- A large, clear plastic tub
- Sand or soil
- Wooden blocks or toy cars and figures
- A skateboard or trolley, or a rubber mallet
What to do
- Gather your materials on a flat surface.
- Put at least 8 cm of sand or soil in the tub and level it out.
- Add water to the tub, slowly from one corner, so that it soaks to the bottom without washing away the top layer of sand. Add just enough water to reach halfway up the sand. (Look through the clear sides of the tub to check.)
- Smooth and pat down the sand surface. Add more dry sand if the surface is starting to get wet.
- Place wooden blocks, toys or figures on the surface of the sand.
- Carefully place the tub on a trolley or skateboard (ask for help if it’s heavy).
- Rock strongly from side to side for about 30 seconds, or until the water seeps through the surface.
- If you do not have a trolley or skateboard, hit the side of the tub with a mallet until the water seeps through to the surface.
Questions to ask
What happens if you compress, or pack down, the sand more firmly before you shake it?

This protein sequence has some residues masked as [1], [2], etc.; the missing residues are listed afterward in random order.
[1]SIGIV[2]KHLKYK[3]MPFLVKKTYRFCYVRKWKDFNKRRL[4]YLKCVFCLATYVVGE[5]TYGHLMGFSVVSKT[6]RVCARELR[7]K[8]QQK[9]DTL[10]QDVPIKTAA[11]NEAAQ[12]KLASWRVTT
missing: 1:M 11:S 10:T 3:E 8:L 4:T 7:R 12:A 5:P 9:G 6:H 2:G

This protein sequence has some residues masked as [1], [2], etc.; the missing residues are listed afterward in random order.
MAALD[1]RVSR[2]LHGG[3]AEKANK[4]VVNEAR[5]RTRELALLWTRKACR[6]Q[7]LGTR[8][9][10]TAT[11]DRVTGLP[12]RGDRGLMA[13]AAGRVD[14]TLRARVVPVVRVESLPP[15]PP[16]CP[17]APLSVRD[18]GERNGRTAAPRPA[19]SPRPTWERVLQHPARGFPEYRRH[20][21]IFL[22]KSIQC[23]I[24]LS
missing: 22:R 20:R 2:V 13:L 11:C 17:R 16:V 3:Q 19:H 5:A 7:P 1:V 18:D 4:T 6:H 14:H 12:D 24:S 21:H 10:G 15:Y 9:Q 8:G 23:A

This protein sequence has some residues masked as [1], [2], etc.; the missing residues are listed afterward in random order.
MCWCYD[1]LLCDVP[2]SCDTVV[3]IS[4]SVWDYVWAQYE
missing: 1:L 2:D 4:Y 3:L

What happens if you mix the soil or sand into an even mixture with the water before you shake it?
Try different types of soil and sand mixtures. How well do they hold up?
What happens if you do not add water before shaking?
Try using cornflour and other materials instead of sand or soil. What happens?
Some natural processes, such as earthquakes, push soil particles together. This increases the pressure on the water between the particles. This build-up of pressure can force the waterlogged soil to the surface, causing soil and sand to flow like water. This process is known as liquefaction.
Did you know
Liquefaction is a real risk in some low-lying areas where earthquakes happen. Liquefaction mostly occurs in relatively new soils, like the soils in estuaries and flood plains. These soils are quite wet compared with those in other places. Liquefaction occurred in many places during the Christchurch earthquake in New Zealand in 2011. Sand bubbled up out of the ground, which left buildings and cars submerged in mud after the earthquake ended. Whole streets were covered in mud and were very difficult to clean up.